Ever since the 1999 attack at Columbine High School, the parents of children who commit school shootings have come under scrutiny over missed warning signs and whether they should bear some blame. But they are rarely held criminally responsible in the raw aftermath of a school shooting, even though many underage attackers arm themselves with guns from home.
But in an extraordinary news conference, Ms. McDonald recounted a nearly minute-by-minute litany of missed opportunities to intervene — including how the suspect’s parents had been alerted to a disturbing drawing he made containing violent images and a plea for help just hours before the shooting.
“I am in no way saying that an active shooter situation should always result in a criminal prosecution against parents, but the facts of this case are so egregious,” Ms. McDonald said.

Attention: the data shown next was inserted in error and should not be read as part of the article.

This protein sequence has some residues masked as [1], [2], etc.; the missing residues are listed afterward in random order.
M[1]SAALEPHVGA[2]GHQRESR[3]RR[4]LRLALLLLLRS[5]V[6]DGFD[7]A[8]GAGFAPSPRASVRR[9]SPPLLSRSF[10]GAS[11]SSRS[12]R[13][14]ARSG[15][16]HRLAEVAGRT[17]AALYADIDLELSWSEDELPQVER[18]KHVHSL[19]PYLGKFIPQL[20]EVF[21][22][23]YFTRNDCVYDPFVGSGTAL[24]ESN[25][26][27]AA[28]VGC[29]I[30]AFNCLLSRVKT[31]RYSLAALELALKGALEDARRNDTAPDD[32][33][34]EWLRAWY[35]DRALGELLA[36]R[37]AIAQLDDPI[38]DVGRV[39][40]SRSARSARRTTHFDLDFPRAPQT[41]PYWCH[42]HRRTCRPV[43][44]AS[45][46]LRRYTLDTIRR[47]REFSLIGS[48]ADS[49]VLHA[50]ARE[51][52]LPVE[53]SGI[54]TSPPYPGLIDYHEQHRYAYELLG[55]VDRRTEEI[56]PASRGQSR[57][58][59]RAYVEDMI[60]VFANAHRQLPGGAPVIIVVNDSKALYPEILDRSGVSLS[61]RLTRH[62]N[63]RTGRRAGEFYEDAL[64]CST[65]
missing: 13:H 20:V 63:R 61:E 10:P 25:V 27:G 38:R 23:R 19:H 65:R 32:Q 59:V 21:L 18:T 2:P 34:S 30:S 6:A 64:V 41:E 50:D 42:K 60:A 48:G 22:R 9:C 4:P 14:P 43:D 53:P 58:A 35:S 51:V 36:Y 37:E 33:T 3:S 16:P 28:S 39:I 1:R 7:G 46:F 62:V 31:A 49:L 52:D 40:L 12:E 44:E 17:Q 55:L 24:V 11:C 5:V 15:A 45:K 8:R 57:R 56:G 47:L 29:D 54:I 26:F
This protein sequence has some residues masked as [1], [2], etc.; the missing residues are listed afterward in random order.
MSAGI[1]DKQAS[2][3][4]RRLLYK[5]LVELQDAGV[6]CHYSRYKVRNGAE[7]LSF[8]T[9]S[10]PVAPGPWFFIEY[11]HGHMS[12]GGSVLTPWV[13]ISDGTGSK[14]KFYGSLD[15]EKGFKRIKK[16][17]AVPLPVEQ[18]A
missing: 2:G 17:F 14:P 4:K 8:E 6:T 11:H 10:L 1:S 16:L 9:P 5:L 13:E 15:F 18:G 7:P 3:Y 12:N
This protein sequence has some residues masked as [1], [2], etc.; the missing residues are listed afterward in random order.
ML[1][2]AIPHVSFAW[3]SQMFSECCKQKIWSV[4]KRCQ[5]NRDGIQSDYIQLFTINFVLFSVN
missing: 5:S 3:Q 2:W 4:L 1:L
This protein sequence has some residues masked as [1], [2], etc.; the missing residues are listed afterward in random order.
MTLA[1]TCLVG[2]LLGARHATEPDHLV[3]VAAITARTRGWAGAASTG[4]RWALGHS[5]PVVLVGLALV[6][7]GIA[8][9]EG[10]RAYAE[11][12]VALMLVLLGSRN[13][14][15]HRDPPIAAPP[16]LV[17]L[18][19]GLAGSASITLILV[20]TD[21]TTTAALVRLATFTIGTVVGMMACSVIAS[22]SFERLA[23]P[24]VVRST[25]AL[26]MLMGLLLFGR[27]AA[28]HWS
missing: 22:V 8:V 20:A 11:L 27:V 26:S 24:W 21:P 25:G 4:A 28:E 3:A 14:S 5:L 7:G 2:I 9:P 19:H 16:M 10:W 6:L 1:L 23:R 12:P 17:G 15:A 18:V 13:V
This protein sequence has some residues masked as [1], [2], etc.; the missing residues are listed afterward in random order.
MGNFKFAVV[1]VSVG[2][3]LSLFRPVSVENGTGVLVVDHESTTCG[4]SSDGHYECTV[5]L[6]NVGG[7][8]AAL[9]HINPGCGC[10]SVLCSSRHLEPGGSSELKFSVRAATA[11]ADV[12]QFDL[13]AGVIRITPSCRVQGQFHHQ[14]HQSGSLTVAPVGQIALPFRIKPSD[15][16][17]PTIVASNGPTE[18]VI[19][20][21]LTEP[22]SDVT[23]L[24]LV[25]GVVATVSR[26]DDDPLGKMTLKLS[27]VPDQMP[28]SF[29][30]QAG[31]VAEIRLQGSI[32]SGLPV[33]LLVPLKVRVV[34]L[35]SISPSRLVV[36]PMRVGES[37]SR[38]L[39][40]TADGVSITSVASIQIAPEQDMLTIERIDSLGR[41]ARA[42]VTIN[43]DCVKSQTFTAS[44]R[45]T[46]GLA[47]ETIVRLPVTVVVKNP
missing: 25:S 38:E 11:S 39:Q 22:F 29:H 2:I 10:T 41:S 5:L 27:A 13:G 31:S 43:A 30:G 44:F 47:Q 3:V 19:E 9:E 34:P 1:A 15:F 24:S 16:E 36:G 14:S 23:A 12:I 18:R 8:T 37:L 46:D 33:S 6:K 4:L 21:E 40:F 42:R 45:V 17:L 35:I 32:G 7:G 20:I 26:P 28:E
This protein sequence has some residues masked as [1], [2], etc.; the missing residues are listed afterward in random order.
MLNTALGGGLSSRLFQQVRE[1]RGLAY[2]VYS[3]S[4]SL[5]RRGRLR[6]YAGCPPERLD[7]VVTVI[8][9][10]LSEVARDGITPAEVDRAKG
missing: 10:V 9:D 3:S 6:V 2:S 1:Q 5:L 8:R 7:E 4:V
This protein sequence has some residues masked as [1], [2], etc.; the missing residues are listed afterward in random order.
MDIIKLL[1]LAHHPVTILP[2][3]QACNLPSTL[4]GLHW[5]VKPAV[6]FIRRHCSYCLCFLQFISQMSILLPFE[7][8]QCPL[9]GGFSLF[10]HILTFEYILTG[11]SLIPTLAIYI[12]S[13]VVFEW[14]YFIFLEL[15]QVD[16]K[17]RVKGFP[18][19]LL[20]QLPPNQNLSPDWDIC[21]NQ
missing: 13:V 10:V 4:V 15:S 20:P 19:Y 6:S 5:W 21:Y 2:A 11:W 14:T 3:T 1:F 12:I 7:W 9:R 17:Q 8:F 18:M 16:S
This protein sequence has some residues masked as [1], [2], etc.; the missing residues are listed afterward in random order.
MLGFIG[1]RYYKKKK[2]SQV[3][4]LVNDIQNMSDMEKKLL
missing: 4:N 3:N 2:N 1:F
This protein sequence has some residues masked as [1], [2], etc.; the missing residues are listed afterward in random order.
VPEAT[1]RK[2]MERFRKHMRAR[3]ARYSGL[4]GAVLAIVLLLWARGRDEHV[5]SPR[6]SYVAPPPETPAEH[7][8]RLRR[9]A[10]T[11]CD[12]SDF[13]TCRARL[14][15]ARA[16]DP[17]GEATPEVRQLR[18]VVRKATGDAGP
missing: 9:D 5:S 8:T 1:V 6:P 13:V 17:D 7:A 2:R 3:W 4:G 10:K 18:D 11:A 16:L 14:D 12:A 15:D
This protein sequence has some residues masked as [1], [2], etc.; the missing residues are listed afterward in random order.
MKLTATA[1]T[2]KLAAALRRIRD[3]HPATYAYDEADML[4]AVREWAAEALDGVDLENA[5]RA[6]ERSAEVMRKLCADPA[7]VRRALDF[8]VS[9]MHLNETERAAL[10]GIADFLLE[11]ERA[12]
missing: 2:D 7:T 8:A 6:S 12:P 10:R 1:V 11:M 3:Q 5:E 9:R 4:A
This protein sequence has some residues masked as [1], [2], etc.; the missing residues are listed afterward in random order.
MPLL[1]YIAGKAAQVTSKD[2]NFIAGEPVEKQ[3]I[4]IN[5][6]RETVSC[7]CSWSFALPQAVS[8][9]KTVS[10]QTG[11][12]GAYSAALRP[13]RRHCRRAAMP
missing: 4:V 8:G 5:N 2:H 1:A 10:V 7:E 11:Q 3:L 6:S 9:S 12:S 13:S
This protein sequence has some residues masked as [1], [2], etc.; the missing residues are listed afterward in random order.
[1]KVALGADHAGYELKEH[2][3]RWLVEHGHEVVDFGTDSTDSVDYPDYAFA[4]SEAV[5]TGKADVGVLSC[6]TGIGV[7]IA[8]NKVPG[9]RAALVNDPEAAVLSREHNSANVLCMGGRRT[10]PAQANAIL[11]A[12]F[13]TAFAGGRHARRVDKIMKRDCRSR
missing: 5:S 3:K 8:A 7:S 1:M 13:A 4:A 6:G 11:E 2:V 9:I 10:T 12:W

“I’m angry as a mother, I’m angry as a prosecutor, I’m angry as a person that lives in this county, I’m angry,” she added. “There were a lot of things that could have been so simple to prevent.”
On the morning of Tuesday’s shooting, the suspect’s parents were urgently called to Oxford High School after one of his teachers found an alarming note he had drawn, scrawled with images of a gun, a person who had been shot, a laughing emoji and the words “Blood everywhere” and “The thoughts won’t stop. Help me.”
School officials told the parents during the in-person meeting that they were required to seek counseling for their son, Ethan, Ms. McDonald said. The teenager’s parents did not want their son to be removed from school that day, and did not ask him whether he had the gun with him or search the backpack he brought with him to the office, Ms. McDonald said.
“The notion that a parent could read those words and also know their son had access to a deadly weapon, that they gave him, is unconscionable, and I think it’s criminal,” she said.